Multiple linear regression to estimate time-frequency electrophysiological responses in single trials.

Hu L, Zhang ZG, Mouraux A, Iannetti GD - Neuroimage (2015)

Time-frequency feature isolation using PCA decomposition with Varimax rotation.Left: Group-level TFDs of laser-elicited responses at electrode Cz. x-axis: latency (s); y-axis: frequency (Hz). Both TFDs (top: Magnitude; bottom: PLV) were averaged across all single-trial TFDs of all subjects, after subtracting the baseline. As compared to the baseline, significant differences in PLVs are outlined in white (bootstrapping test with FDR correction), which indicate that only the ERP response was phase-locked to stimulus onset, while the other TFD responses were not. Middle: The eigenvalue plot shows the variance explained by the first 30 extracted PCs. The first three PCs explained the largest amount of variance in the data (23.1%, 9.2% and 5.9%, corresponding to ERP, ERD and ERS responses), while the explained variance for any of the remaining PCs was less than 5%. Right: The first three PCs correspond to the ERP, ERD and ERS in the time-frequency plane, respectively. The thresholded TFDs were obtained by applying a two-SD cut-off. The amount of background EEG noise was remarkably reduced, while the regions corresponding to ERP/ERS/ERD responses were clearly preserved. The ERP region was located at 50–550 ms post-stimulus (in time) and 3–10 Hz (in frequency); the ERD region at 50–1000 ms and 9–12 Hz; the ERS region at 217–447 ms and 10–19 Hz in frequency.
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Related In: Results  -  Collection

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f0005: Time-frequency feature isolation using PCA decomposition with Varimax rotation.Left: Group-level TFDs of laser-elicited responses at electrode Cz. x-axis: latency (s); y-axis: frequency (Hz). Both TFDs (top: Magnitude; bottom: PLV) were averaged across all single-trial TFDs of all subjects, after subtracting the baseline. As compared to the baseline, significant differences in PLVs are outlined in white (bootstrapping test with FDR correction), which indicate that only the ERP response was phase-locked to stimulus onset, while the other TFD responses were not. Middle: The eigenvalue plot shows the variance explained by the first 30 extracted PCs. The first three PCs explained the largest amount of variance in the data (23.1%, 9.2% and 5.9%, corresponding to ERP, ERD and ERS responses), while the explained variance for any of the remaining PCs was less than 5%. Right: The first three PCs correspond to the ERP, ERD and ERS in the time-frequency plane, respectively. The thresholded TFDs were obtained by applying a two-SD cut-off. The amount of background EEG noise was remarkably reduced, while the regions corresponding to ERP/ERS/ERD responses were clearly preserved. The ERP region was located at 50–550 ms post-stimulus (in time) and 3–10 Hz (in frequency); the ERD region at 50–1000 ms and 9–12 Hz; the ERS region at 217–447 ms and 10–19 Hz in frequency.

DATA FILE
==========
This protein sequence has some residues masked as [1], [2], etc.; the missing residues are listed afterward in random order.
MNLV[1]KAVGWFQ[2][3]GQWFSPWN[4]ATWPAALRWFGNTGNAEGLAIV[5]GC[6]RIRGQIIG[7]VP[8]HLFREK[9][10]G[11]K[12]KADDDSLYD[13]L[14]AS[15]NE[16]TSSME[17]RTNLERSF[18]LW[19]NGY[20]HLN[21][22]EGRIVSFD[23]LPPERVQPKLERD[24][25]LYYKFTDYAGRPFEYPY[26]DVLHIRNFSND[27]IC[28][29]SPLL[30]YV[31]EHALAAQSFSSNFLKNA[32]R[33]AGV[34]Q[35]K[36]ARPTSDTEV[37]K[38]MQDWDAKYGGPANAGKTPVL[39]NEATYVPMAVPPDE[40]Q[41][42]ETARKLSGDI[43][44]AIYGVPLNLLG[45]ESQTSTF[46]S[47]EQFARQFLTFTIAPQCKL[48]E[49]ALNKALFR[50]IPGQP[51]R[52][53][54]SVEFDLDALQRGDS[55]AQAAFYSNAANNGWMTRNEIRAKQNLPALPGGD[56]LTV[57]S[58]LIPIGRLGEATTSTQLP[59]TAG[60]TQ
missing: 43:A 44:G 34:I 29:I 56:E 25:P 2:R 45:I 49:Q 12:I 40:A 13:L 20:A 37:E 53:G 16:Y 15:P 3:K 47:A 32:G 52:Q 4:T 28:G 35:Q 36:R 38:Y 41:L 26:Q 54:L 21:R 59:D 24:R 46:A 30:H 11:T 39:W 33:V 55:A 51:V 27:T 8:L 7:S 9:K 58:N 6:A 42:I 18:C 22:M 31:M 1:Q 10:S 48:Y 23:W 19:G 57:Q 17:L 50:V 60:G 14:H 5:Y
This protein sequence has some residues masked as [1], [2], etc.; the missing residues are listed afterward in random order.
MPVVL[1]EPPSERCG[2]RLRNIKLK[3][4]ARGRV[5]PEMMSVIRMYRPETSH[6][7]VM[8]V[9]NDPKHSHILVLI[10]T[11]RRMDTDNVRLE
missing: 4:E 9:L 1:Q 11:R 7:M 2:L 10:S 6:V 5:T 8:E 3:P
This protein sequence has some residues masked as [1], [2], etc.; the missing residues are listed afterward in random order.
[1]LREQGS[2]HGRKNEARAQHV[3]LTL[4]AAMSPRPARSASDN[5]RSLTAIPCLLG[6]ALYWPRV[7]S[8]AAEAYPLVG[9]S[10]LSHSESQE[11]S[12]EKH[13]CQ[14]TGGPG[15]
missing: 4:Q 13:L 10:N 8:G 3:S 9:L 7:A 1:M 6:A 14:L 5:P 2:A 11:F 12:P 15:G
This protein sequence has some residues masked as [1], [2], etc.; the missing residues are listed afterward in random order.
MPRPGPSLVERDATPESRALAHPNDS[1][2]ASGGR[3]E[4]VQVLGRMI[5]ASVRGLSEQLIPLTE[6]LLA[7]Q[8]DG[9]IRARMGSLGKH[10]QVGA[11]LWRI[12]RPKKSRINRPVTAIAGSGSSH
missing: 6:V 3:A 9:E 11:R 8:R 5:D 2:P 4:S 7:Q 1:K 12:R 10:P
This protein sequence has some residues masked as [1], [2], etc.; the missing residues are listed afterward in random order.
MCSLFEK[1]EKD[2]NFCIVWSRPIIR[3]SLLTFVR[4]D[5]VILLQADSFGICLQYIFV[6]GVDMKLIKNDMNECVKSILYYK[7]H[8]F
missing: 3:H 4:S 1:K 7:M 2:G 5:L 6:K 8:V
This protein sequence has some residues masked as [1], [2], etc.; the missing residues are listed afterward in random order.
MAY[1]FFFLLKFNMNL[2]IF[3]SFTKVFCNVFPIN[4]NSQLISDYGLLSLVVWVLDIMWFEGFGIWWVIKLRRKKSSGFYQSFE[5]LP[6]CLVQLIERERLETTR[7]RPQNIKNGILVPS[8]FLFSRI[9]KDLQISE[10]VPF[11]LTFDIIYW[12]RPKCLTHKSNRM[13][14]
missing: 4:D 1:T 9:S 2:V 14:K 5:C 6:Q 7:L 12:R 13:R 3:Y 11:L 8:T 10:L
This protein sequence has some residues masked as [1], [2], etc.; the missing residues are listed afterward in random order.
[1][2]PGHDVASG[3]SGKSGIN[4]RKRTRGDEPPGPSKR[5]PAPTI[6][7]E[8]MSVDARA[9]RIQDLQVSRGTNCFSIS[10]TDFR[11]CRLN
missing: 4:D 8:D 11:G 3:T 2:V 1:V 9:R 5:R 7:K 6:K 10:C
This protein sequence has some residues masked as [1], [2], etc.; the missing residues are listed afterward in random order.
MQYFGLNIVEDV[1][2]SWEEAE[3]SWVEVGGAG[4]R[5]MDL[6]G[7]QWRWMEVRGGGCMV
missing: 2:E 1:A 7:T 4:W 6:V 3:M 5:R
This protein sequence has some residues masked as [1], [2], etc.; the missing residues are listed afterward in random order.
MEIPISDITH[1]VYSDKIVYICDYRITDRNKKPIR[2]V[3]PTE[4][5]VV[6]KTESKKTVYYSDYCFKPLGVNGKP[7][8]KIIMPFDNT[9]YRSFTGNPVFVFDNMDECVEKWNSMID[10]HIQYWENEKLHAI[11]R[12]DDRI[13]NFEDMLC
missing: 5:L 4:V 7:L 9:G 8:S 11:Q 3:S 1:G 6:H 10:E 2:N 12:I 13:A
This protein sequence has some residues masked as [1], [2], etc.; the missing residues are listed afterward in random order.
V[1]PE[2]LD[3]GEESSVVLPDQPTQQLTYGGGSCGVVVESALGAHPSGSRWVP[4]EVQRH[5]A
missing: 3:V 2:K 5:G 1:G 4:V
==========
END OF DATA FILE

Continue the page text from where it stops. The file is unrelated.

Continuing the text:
Mentions: In order to separate physiologically relevant TF-features (i.e., ERP, ERD, and ERS) within the TFDs of single-trial laser-evoked EEG responses measured from Cz-nose, we performed a PCA decomposition with Varimax rotation (Bernat et al., 2005; Dien, 2010; Kayser and Tenke, 2003), as successfully implemented in several recent studies (Bernat et al., 2007; Bernat et al., 2005; Mayhew et al., 2010). This approach allows the separation of physiologically distinct EEG activities that are contained in the time-frequency plane. The procedure of PCA with Varimax rotation consists in the following five steps (summarized in Fig. 1) (Bernat et al., 2005; Mayhew et al., 2010).(1)

Bottom Line: Transient sensory, motor or cognitive event elicit not only phase-locked event-related potentials (ERPs) in the ongoing electroencephalogram (EEG), but also induce non-phase-locked modulations of ongoing EEG oscillations.ERD and ERS reflect changes in the parameters that control oscillations in neuronal networks and, depending on the frequency at which they occur, represent neuronal mechanisms involved in cortical activation, inhibition and binding.This permits within-subject statistical comparisons, correlation with pre-stimulus features, and integration of simultaneously-recorded EEG and fMRI.

View Article: PubMed Central - PubMed

Affiliation: Key Laboratory of Cognition and Personality (Ministry of Education) and Faculty of Psychology, Southwest University, Chongqing, China; Department of Neuroscience, Physiology and Pharmacology, University College London, UK. Electronic address: huli@swu.edu.cn.

No MeSH data available.


Related in: MedlinePlus